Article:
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Turning the world around

Duty is a celebration. Duty is revolutionary. Duty is an inner spring of passion and creativity. The one thing it never is – in the eyes of Indian author, activist, scientific adviser and mother Dr Vandana Shiva – is a burden.

Photos by Carolyn Stubbin

“I’ve never seen duty as a burden,” says Dr Shiva. “I’ve seen it as defining who you are.”

Who we are is part of a complex web of relationships that make up life, she says.

“For me, the word ‘duty’ conjures up a sense of relationships that I have, that create a duty in me to take care of all those relationships. This includes my parents, those who come after me, it includes the pollinators and the sun and the soil. And that’s why I choose to do what I do, because of that multi-dimensional sense of duty.”

How Dr Shiva fulfills that duty is nothing short of astonishing. She has degrees in physics and quantum theory from two continents. She founded the Research Foundation for Science, Technology and Ecology in Dehra Dun, India, which works closely with local communities and social movements as well as Navdanya, a movement to protect the diversity and integrity of living resources and to promote organic farming and fair trade. Navdanya has helped more than 500,000 farmers, saved more than 3,000 varieties of rice and established 60 seed banks across India.

Dr Shiva also started Bija Vidyapeeth, a college for sustainable living in Doon Valley, in collaboration with the UK’s Schumacher College, which was itself inspired by economist and environmentalist E.F. Schumacher, author of Small is Beautiful: A study of Economics As If People Mattered.

She has written many books challenging the practice and paradigms of agriculture and food and examining the costs of corporate-led globalisation and has reaped a string of plaudits ­– from being named a Time magazine ‘environmental hero’ to one of Forbes magazine’s Seven Most Powerful Women on the Globe. She has taken the fight to corporations who claim intellectual property ownership of neem, basmati and wheat, advised governments on biodiversity and intellectual property rights, campaigned internationally against genetically modified food and started women’s organisations around the world.

During our half-hour chat, which ranged over the nature of duty in relation to democracy, consumerism, economics, sustainability, rights, relationships, people, species, the planet and generations past and future, she quoted Archimedes, Gandhi, yoga philosophy and economic theory. Equally passionate and poetic, she combines a formidable intellect with her love for the planet and fellow beings (all 300 million species) and a mother’s fierce protectiveness.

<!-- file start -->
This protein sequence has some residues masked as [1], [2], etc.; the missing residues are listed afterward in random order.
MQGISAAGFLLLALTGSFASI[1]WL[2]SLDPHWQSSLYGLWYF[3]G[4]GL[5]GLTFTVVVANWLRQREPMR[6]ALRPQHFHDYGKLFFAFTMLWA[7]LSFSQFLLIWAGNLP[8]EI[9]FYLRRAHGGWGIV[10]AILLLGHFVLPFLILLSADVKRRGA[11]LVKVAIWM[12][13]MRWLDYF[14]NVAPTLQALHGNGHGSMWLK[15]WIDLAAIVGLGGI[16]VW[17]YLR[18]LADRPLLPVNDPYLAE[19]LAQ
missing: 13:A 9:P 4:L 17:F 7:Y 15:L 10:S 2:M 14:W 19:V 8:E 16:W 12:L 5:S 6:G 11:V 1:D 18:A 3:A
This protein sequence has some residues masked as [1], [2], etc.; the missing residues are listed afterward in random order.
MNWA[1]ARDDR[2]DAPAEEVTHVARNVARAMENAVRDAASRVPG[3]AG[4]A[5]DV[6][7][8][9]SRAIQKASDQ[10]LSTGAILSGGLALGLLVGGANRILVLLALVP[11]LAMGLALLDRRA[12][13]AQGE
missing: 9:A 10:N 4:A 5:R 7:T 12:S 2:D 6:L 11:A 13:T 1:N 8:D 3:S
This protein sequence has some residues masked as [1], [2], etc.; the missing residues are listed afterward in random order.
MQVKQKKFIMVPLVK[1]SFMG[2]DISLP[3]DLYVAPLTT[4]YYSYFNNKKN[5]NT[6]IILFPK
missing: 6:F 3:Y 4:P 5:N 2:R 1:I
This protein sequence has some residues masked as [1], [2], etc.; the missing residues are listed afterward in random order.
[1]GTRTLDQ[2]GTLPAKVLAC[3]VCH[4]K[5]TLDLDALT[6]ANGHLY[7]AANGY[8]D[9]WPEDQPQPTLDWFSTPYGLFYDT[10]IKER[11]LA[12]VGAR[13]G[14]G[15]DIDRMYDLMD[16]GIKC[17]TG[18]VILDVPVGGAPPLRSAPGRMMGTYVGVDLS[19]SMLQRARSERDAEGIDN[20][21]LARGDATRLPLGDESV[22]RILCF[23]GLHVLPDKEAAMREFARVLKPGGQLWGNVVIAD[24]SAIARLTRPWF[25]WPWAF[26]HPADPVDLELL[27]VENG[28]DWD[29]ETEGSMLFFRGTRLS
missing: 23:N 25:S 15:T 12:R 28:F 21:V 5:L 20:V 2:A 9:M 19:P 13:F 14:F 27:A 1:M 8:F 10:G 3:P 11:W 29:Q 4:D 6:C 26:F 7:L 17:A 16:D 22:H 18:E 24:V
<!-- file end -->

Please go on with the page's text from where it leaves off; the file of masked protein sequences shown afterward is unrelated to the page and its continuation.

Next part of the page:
“Our duty is first and foremost to the earth and all the beings,” Dr Shiva says.

“That’s the first condition of our being alive on the planet and that’s a duty totally erased in the fossilised world view … because it created the illusion that we are free of the earth, that you can burn up the coal and pretend you’re getting more efficient by having fossil-fuel burning replace the loving work of people. And that basically has erased both our sense of earth-being, of being earth citizens and with it the duty to care.

“The second duty, of course, comes to humanity in an amazing circle … when you get up and say the suryanamaskar to the sun, your prayer is basically saying ‘Let all beings be happy.’ ‘Let all beings be happy’ then creates the duty.”

If we each consider our role in making others happy, we might then choose to spend our time differently, as a mother does with her child. “I’m a mother and the amount of time you have to give to a child when your baby is born and growing up is huge compared to the time you give to any other relationship.”

Yet, we don’t seem to share that same connection and sense of duty to the earth and other living beings. “In my view if we don’t reclaim that sense of connection, sustainability stays an empty word.”

Taking responsibility for the earth and all its beings, humanity itself, might seem a monumental task – perhaps even a paralysing thought – but there are simple things we each can do and we can start by looking at what’s on our plate.

Photos by Carolyn Stubbin

Dr Shiva says 75 per cent of the damage to the planet’s soil, water and diversity, or 50 per cent of the damage to the planet from climate change comes from a model of agriculture that grew out of fossil fuels.

“You have a duty to protect life and therefore destructive forces must be resisted. That’s why Gandhi said satyagraha, “the force of truth” and that’s how I live my life.”

“It rests on a militarised mindset, it rests basically on fertilisers that come from fossil fuels, pesticides that come from fossil fuels, giant farm machinery that comes from fossil fuels. All of this is the biggest single force of destruction on the planet.

Excerpt from Issue 4 of YOKE themed DUTY

Written by Renae Spinks has worked as a reporter and editor for newspapers and magazines around the world, as well as a freelance writer for not-for-profits. Lately she has been working in community development and travel and has a passion for words and deeds that make the world a better place.


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